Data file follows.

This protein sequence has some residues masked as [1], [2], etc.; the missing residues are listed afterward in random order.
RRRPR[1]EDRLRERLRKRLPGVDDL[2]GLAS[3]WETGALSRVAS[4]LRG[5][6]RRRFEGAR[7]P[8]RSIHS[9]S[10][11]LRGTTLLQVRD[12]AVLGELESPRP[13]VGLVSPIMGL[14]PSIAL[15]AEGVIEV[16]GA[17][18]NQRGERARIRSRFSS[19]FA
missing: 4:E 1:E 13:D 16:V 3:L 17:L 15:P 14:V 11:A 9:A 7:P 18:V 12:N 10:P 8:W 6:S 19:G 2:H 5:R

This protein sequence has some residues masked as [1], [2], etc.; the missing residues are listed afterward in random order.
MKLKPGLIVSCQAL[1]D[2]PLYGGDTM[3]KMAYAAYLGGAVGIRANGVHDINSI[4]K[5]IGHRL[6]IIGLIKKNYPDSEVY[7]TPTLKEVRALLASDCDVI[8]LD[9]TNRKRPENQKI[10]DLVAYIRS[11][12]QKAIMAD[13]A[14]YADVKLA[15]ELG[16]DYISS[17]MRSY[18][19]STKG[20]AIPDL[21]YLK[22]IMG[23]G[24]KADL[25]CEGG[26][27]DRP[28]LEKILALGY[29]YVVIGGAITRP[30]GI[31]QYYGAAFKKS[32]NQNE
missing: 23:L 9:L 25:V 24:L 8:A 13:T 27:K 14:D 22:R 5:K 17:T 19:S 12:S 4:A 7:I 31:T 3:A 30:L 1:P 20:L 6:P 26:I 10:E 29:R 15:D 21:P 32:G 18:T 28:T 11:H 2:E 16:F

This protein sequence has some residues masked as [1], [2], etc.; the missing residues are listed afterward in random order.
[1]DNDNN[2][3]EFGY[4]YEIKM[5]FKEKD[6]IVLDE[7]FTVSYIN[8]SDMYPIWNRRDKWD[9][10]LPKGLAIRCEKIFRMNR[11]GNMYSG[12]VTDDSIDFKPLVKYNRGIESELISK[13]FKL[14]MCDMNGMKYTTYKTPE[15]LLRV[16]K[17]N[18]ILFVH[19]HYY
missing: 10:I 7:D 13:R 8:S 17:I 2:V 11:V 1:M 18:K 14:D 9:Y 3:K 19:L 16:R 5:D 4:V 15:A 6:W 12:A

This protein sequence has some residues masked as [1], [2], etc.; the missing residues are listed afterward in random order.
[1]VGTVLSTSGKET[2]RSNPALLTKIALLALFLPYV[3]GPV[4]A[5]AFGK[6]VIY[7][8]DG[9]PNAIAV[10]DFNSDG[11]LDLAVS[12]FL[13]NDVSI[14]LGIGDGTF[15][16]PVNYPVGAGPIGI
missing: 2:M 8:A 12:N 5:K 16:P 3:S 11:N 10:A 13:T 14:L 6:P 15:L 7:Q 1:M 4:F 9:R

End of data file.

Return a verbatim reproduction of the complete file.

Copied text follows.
This protein sequence has some residues masked as [1], [2], etc.; the missing residues are listed afterward in random order.
RRRPR[1]EDRLRERLRKRLPGVDDL[2]GLAS[3]WETGALSRVAS[4]LRG[5][6]RRRFEGAR[7]P[8]RSIHS[9]S[10][11]LRGTTLLQVRD[12]AVLGELESPRP[13]VGLVSPIMGL[14]PSIAL[15]AEGVIEV[16]GA[17][18]NQRGERARIRSRFSS[19]FA
missing: 4:E 1:E 13:D 16:V 3:L 17:L 15:P 14:V 11:A 9:A 7:P 18:V 12:N 10:P 8:W 6:S 19:G 2:H 5:R

This protein sequence has some residues masked as [1], [2], etc.; the missing residues are listed afterward in random order.
MKLKPGLIVSCQAL[1]D[2]PLYGGDTM[3]KMAYAAYLGGAVGIRANGVHDINSI[4]K[5]IGHRL[6]IIGLIKKNYPDSEVY[7]TPTLKEVRALLASDCDVI[8]LD[9]TNRKRPENQKI[10]DLVAYIRS[11][12]QKAIMAD[13]A[14]YADVKLA[15]ELG[16]DYISS[17]MRSY[18][19]STKG[20]AIPDL[21]YLK[22]IMG[23]G[24]KADL[25]CEGG[26][27]DRP[28]LEKILALGY[29]YVVIGGAITRP[30]GI[31]QYYGAAFKKS[32]NQNE
missing: 23:L 9:L 25:V 24:L 8:A 13:T 27:K 14:D 22:R 5:K 17:T 19:S 12:S 4:A 7:I 31:T 3:A 30:L 1:P 20:L 6:P 26:I 10:E 29:R 15:D 21:P 32:G 18:T 28:T 11:H 2:E 16:F

This protein sequence has some residues masked as [1], [2], etc.; the missing residues are listed afterward in random order.
[1]DNDNN[2][3]EFGY[4]YEIKM[5]FKEKD[6]IVLDE[7]FTVSYIN[8]SDMYPIWNRRDKWD[9][10]LPKGLAIRCEKIFRMNR[11]GNMYSG[12]VTDDSIDFKPLVKYNRGIESELISK[13]FKL[14]MCDMNGMKYTTYKTPE[15]LLRV[16]K[17]N[18]ILFVH[19]HYY
missing: 10:I 7:D 13:R 8:S 17:I 2:V 11:V 1:M 18:K 14:D 9:Y 3:K 19:L 16:R 5:D 4:V 15:A 6:W 12:A

This protein sequence has some residues masked as [1], [2], etc.; the missing residues are listed afterward in random order.
[1]VGTVLSTSGKET[2]RSNPALLTKIALLALFLPYV[3]GPV[4]A[5]AFGK[6]VIY[7][8]DG[9]PNAIAV[10]DFNSDG[11]LDLAVS[12]FL[13]NDVSI[14]LGIGDGTF[15][16]PVNYPVGAGPIGI
missing: 2:M 8:A 12:N 5:K 16:P 3:S 11:N 10:A 13:T 14:L 6:P 15:L 7:Q 1:M 4:F 9:R